I was so excited to see a new blog post pop up from you! I can NOT wait to make this cake!! My stomach is seriously growling! 🙂
    Thanks for sharing!
    Katie DeYoung, aka “Pumpkin Squares” 😉

    • Annalise says:

      Hey you!
      Good to hear from you!

      Hope you had a great summer and that you’re getting in the mood to do a little autumn baking. Hummingbird cake might be just the thing to start you off. Let me know what you think about it once you give it try.

      Very best to you,
      Annalise

  3. Mary says:

    Hello Annalise~
    I was so happy to see this recipe on your blog! It looks fantastic and I cannot wait to try it. Also, I am very excited that you are coming out with another cookbook because you simply are the best. It is 5 years now that I have been celiac/gluten free, and your recipes are the ones I rely on all the time. I’ve experimented and learned enough by now to know that you are really the leader in gluten free baking. I am so grateful for all I have learned from you.

    I do have a question for you in regard to the brown rice flour mix. When I purchase a 3 lb. bag of the Authentic Foods extra finely ground brown rice flour, I like to use the whole bag to make a big batch of flour mix. I measured it out once and came up with an additional 3 cups potato starch and 1 1/2 cups of tapioca flour. Is this the right proportion? Would you consider adding this info/correct proportions to the flour mix chart in your new book (or just let me know)? I know it’s a lot of flour mix, but my house right now is full of hungry teen/pre-teen boys. I know you know what I’m talking about!
    Thanks so much for everything~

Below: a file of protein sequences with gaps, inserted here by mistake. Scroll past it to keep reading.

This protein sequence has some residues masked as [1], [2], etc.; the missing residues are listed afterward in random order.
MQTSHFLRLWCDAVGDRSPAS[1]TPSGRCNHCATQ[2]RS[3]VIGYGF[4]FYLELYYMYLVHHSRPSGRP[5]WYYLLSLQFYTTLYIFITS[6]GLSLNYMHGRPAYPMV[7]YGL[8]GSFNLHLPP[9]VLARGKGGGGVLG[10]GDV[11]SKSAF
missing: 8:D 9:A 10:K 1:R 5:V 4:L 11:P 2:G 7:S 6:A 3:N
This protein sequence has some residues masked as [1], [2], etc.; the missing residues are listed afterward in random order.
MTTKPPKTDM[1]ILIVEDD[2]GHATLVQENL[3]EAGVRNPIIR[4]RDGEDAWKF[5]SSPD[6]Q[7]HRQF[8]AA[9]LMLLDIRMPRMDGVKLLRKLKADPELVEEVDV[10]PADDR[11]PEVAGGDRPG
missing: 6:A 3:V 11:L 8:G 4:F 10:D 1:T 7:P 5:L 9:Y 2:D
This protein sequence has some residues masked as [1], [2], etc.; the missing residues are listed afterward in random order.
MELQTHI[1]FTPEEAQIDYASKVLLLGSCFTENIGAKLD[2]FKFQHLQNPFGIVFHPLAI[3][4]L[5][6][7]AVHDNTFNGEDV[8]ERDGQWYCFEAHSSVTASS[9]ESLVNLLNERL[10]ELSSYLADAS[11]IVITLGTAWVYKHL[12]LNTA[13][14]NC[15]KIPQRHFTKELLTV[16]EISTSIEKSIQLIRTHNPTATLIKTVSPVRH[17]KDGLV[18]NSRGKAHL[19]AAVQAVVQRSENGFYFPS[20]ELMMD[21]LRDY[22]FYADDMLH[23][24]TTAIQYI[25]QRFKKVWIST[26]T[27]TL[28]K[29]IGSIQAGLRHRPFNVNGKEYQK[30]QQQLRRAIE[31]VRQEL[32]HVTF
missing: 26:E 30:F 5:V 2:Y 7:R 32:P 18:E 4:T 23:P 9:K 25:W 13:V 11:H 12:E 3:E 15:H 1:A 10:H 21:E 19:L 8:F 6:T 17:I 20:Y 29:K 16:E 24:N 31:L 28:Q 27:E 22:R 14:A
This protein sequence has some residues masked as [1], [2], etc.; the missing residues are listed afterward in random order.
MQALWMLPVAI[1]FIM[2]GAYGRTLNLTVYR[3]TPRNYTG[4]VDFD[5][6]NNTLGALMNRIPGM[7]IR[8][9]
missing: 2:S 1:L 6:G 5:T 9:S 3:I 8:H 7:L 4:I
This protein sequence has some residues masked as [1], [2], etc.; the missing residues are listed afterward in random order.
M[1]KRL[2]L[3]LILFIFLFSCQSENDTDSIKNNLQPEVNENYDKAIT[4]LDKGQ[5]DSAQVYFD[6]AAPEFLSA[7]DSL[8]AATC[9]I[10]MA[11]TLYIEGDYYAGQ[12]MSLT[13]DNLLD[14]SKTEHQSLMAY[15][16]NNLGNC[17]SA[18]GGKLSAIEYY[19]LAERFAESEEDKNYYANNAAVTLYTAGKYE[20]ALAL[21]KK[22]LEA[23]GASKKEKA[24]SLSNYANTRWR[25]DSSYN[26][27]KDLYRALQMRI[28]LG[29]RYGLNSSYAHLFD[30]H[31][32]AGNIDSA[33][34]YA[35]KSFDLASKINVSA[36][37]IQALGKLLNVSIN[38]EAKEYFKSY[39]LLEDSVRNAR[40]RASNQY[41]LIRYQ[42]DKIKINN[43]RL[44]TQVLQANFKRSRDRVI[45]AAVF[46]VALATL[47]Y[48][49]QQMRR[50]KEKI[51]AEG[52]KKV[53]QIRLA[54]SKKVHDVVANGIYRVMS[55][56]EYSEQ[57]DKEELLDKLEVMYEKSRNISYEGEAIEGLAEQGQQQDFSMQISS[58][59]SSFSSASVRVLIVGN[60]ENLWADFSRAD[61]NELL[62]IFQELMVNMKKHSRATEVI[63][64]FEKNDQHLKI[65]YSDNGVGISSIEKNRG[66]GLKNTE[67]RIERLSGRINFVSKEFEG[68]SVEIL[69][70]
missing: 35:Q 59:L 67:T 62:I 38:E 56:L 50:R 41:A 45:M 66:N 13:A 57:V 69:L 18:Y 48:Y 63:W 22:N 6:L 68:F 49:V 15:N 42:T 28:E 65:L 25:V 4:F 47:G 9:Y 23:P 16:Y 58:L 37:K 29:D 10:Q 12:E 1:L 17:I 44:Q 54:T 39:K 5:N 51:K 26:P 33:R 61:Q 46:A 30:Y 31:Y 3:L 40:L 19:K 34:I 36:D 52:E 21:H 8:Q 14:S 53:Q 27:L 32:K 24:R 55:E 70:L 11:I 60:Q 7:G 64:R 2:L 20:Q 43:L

Mary Buckley
    Saratoga, NY

    • Annalise says:

      Hi Mary!
      So good to hear from you! And it’s really nice to know how much my work is making a difference to you and your family.

      I remember discussing the flour-mixing-by-the-bag-thing with you a long time ago, but I still only use measuring cups and/or weights when I make up large batches of my flour mixes. I’ve also started using the GF Classic Blend from Authentic Foods a lot- which means I rarely make my all-purpose mix myself. But perhaps now, I will try to do it using the whole bag of brown rice flour, as you do. Might make sense since- especially when I’m testing a lot of recipes! I will be able to add the results to this blog, but it is too late to get it into the book. I’d would be interested in knowing your results.

      Very best to you,
      Annalise

  4. Connie says:

    Hello this sounds delicious. I have been trying hard to go gluten free since my diagnosis of MS in June of this year. My question is can we substitute applesauce or coconut oil or butter for the canola oil.? I have been elimating canola oil also.
    Thank you

    • Annalise says:

      hi!
      Although I didn’t test replacements for canola oil (and neither did my field testers), I think you might be able to do it without too much of a problem with this recipe because there is so little oil. But if it were me, I’d try melted butter and applesauce before coconut oil. You might also consider grape seed oil – if you are not avoiding it.

      I wish you much success in your efforts to adapt to a gluten-free diet. I’ve heard from many people who have been diagnosed with MS who told me that avoiding gluten really helped them. Please let me know if you have any other cooking or baking questions that I can help you with.

      Very best regards,
      Annalise